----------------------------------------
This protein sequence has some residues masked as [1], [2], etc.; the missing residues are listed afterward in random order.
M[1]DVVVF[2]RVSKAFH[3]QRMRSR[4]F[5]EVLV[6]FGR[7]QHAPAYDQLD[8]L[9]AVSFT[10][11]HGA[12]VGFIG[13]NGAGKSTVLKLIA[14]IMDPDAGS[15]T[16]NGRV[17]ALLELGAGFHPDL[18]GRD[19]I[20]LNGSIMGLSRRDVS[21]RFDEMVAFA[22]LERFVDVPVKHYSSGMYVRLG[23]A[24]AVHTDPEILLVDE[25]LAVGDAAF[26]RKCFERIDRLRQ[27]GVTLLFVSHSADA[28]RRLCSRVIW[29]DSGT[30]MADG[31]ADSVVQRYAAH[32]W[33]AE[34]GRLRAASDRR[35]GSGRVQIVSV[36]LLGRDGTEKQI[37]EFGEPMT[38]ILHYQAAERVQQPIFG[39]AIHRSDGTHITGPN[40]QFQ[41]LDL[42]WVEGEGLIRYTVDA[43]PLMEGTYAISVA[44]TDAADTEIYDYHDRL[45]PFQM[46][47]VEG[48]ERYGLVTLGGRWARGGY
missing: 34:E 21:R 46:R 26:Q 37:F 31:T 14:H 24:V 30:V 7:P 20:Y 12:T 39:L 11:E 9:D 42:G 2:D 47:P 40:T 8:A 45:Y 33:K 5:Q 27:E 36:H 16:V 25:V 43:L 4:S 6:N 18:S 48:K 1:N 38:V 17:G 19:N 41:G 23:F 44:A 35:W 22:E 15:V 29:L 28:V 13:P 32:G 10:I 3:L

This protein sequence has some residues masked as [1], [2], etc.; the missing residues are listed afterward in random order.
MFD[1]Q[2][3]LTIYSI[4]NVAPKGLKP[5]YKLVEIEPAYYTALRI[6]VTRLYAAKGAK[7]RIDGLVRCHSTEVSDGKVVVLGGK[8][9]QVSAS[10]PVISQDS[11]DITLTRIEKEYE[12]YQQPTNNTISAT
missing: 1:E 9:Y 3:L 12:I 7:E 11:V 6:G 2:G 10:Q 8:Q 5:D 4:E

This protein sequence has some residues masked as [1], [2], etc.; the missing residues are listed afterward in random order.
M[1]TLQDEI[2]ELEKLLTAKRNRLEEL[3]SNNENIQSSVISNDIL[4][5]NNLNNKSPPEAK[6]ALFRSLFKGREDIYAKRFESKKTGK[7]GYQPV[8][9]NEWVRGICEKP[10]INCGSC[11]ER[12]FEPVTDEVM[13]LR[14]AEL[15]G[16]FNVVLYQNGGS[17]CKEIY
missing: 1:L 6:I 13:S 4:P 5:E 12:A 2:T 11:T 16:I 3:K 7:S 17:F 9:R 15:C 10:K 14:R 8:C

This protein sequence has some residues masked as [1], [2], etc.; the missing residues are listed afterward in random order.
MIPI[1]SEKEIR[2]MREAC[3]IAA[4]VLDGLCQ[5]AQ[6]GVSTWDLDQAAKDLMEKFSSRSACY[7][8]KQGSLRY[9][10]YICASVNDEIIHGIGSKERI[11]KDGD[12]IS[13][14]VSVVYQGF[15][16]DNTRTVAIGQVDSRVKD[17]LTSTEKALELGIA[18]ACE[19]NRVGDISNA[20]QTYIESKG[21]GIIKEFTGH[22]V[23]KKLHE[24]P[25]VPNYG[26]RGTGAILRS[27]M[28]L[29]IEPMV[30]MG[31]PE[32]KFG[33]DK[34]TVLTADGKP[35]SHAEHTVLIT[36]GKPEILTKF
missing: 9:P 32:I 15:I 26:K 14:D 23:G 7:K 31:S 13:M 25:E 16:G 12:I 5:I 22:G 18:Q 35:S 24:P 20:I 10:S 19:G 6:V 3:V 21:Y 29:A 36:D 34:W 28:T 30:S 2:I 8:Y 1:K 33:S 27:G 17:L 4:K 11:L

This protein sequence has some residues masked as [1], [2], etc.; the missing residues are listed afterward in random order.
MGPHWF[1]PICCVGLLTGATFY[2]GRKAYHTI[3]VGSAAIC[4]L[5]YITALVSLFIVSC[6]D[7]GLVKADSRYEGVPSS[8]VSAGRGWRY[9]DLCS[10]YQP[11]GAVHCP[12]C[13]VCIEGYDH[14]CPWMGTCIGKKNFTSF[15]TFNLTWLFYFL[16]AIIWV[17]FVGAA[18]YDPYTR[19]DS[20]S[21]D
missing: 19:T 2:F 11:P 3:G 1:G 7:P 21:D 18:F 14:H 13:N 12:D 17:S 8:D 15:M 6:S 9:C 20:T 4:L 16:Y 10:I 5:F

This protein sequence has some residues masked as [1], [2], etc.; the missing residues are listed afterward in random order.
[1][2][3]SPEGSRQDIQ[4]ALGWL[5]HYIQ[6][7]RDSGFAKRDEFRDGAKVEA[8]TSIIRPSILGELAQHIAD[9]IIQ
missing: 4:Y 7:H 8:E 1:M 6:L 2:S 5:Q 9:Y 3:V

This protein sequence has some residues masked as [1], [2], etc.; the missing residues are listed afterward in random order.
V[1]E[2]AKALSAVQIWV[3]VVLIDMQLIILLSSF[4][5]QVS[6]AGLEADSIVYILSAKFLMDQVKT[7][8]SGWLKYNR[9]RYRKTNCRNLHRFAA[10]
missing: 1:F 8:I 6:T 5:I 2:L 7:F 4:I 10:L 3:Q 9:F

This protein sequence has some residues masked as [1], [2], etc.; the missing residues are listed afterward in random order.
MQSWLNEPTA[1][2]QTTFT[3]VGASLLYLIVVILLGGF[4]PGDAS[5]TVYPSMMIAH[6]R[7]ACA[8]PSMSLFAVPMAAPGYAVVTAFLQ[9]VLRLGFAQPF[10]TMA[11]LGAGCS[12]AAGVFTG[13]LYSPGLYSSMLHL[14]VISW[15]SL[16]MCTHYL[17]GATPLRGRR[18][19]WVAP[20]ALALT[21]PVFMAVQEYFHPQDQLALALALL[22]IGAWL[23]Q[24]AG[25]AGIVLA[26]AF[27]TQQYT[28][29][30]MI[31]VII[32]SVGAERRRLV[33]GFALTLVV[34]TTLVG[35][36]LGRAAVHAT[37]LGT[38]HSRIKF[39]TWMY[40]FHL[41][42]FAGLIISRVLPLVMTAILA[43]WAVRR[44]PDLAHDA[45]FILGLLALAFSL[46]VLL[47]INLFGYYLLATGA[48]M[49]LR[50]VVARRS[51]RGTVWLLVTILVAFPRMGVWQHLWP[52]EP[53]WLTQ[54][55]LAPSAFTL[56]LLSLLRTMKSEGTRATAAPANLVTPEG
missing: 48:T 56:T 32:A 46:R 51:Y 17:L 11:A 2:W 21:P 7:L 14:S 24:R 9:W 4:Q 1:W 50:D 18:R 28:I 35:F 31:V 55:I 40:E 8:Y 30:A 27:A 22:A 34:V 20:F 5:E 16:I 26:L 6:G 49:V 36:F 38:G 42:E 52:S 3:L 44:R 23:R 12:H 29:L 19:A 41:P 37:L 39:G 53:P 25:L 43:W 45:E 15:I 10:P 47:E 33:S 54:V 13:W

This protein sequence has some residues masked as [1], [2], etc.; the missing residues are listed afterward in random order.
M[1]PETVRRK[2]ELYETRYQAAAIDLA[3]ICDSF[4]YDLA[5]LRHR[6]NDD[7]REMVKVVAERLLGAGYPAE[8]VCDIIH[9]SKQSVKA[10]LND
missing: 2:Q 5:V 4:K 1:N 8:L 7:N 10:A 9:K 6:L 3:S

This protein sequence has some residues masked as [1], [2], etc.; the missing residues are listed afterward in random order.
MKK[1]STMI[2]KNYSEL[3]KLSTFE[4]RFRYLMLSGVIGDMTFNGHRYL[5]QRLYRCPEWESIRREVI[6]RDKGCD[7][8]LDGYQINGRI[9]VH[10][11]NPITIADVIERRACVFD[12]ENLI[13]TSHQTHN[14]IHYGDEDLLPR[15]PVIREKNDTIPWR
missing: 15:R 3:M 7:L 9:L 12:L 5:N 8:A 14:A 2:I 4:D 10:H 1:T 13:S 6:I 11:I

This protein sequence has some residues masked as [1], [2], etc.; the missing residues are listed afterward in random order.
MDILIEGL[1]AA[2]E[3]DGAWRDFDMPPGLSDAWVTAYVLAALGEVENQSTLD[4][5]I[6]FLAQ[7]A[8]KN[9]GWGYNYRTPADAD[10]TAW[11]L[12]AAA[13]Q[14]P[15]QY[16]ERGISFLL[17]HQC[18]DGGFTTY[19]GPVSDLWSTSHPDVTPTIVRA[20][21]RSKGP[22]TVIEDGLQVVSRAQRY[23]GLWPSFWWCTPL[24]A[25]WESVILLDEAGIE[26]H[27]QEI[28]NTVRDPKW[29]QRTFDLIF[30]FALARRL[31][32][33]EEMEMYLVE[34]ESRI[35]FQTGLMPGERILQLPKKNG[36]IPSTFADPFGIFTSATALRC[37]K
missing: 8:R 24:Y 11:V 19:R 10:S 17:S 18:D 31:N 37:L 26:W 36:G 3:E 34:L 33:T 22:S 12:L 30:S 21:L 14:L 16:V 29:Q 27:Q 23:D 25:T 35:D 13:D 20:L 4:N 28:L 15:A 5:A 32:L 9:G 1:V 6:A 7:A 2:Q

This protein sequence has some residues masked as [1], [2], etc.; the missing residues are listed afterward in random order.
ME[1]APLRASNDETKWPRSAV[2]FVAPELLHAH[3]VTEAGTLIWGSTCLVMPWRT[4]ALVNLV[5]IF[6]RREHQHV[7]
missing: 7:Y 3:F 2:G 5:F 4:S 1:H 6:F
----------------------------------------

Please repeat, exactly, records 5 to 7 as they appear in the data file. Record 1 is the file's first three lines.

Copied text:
This protein sequence has some residues masked as [1], [2], etc.; the missing residues are listed afterward in random order.
MGPHWF[1]PICCVGLLTGATFY[2]GRKAYHTI[3]VGSAAIC[4]L[5]YITALVSLFIVSC[6]D[7]GLVKADSRYEGVPSS[8]VSAGRGWRY[9]DLCS[10]YQP[11]GAVHCP[12]C[13]VCIEGYDH[14]CPWMGTCIGKKNFTSF[15]TFNLTWLFYFL[16]AIIWV[17]FVGAA[18]YDPYTR[19]DS[20]S[21]D
missing: 19:T 2:F 11:P 3:G 1:G 7:P 21:D 18:F 14:H 13:N 12:D 17:S 8:D 15:M 6:S 9:C 20:T 4:L 16:Y 10:I 5:F

This protein sequence has some residues masked as [1], [2], etc.; the missing residues are listed afterward in random order.
[1][2][3]SPEGSRQDIQ[4]ALGWL[5]HYIQ[6][7]RDSGFAKRDEFRDGAKVEA[8]TSIIRPSILGELAQHIAD[9]IIQ
missing: 4:Y 7:H 8:E 1:M 6:L 2:S 5:Q 9:Y 3:V

This protein sequence has some residues masked as [1], [2], etc.; the missing residues are listed afterward in random order.
V[1]E[2]AKALSAVQIWV[3]VVLIDMQLIILLSSF[4][5]QVS[6]AGLEADSIVYILSAKFLMDQVKT[7][8]SGWLKYNR[9]RYRKTNCRNLHRFAA[10]
missing: 1:F 8:I 6:T 5:I 2:L 7:F 4:I 10:L 3:Q 9:F